Private mortgage insurance, or PMI, is a type of insurance that is used when you are in the home-buying or financing processes.
It can be quite costly if you are required to purchase it, but you may be able to get rid of it or even avoid it altogether.
What is private mortgage insurance?
Unlike most kinds of insurance, PMI does not help you if something goes wrong. It won’t prevent your credit score from falling if you miss mortgage payments, and it won’t save you from foreclosure. Instead, PMI acts as a cushion of protection for your mortgage lender. Basically, it works when you, the borrower, pay a monthly premium to your private mortgage insurer, and it’s then paid out to your mortgage lender if you default on your home loan.
How much is private mortgage insurance?
On average, you can expect PMI to cost roughly 0.5% to 2% of the cost of your loan. This can be influenced by several factors including the size of your loan and downpayments, your credit score, and the type of mortgage you get.
The bigger your loan, the higher your PMI will cost you. Similarly, the more you pay on your downpayment, the less your PMI will cost you because the total loan amount will decrease by however much the downpayment is. Your credit score can help you get a lower PMI rate as well, especially if it’s over 760 points because you’re thought to be less likely to default on the loan. Whether you get a fixed-rate or adjustable-rate mortgage also plays a role in determining your PMI rate because adjustable-rate mortgages can actually cause your PMI to increase as it is thought to be a riskier option.
This can seriously affect your home-buying and financing because the premium you pay for PMI is usually added to your monthly mortgage payment. This can average an additional $100 to $400 per month.
When is private mortgage insurance required?
PMI is required when you take out a large loan with a higher interest rate. Lenders have more to lose when larger loans are taken out, and they want some form of protection in case the borrowed money isn’t returned, which is where PMI comes in. Therefore, it should be no surprise that smaller, conventional loans with smaller down payments usually don’t require PMI because lower loans are lower risk to them.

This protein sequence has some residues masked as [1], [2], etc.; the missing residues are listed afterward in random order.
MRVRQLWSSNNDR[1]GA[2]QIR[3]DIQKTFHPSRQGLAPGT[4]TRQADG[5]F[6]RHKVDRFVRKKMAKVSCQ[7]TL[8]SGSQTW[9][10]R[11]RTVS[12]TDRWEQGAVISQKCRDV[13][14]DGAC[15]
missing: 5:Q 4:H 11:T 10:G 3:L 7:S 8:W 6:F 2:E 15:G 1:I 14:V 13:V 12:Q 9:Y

VA loans and loans backed by the Federal Housing Administration (FHA) have a different kind of mortgage insurance system required that doesn’t rely on PMI to protect the borrowed amount. Instead, they have “funding fees” or a separate kind of mortgage insurance that comes with upfront annual fees.
However, there are some loan types, like physician loans, that don’t require PMI. This is likely a result of several different factors that are unique to medical professionals. Physicians generally have high-income potential. They are expected to be able to make a lot of money through a revenue stream that has a very low chance of failing. Doctors will likely always be needed, so a physician’s skill set will always be in demand. It’s not entirely dependant on the economy, individual fame, or any number of other factors that are related to similarly high-paying positions. Further, because of their high-income, physicians have a very low risk of defaulting on their loans.
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How do I get rid of private mortgage insurance?
Fortunately, you can get rid of PMI once the loan-to-value (LTV) on your mortgage reaches 78%-80%. This may be caveated by certain conditions like good payment history and the lack of a second mortgage.
However, if you’re looking to remove it sooner (or avoid it altogether) there are a few other options available to you.
Make a 20% downpayment on your mortgage
This may seem like a big cost up-front, but paying 20% of your mortgage in a downpayment can save you a ton of money long-term. Paying 20% of your loan automatically exempts most people from having to take out PMI in the first place, saving them a lot of money and trouble.
Take out a piggyback loan
The piggyback loan, also known as the 80-10-10 loan, lets individuals pay only 10% down while still avoiding PMI. This can be done by taking out two mortgages to cover the remaining 90% of the borrowed sum instead of lumping it all onto one loan. However, while this style of loan does help you avoid PMI, it often comes with higher interest rates.
Take out a physician loan
Generally speaking, physician loans are a great option for high-income healthcare professionals looking for loans that fit their needs. One way these loans help medical professionals is by not requiring expensive PMI, saving borrowers hundreds of thousands of dollars that they can instead put toward student debt, investments, retirement, or any number of things.
PMI can be a valuable tool for banks and other mortgage lenders, but it can put an unnecessary strain on borrowers who are faced with much higher repayments. Fortunately, there are other loan options available, like physician loans, that do not require PMI, thereby saving borrowers thousands of dollars on their mortgage repayments.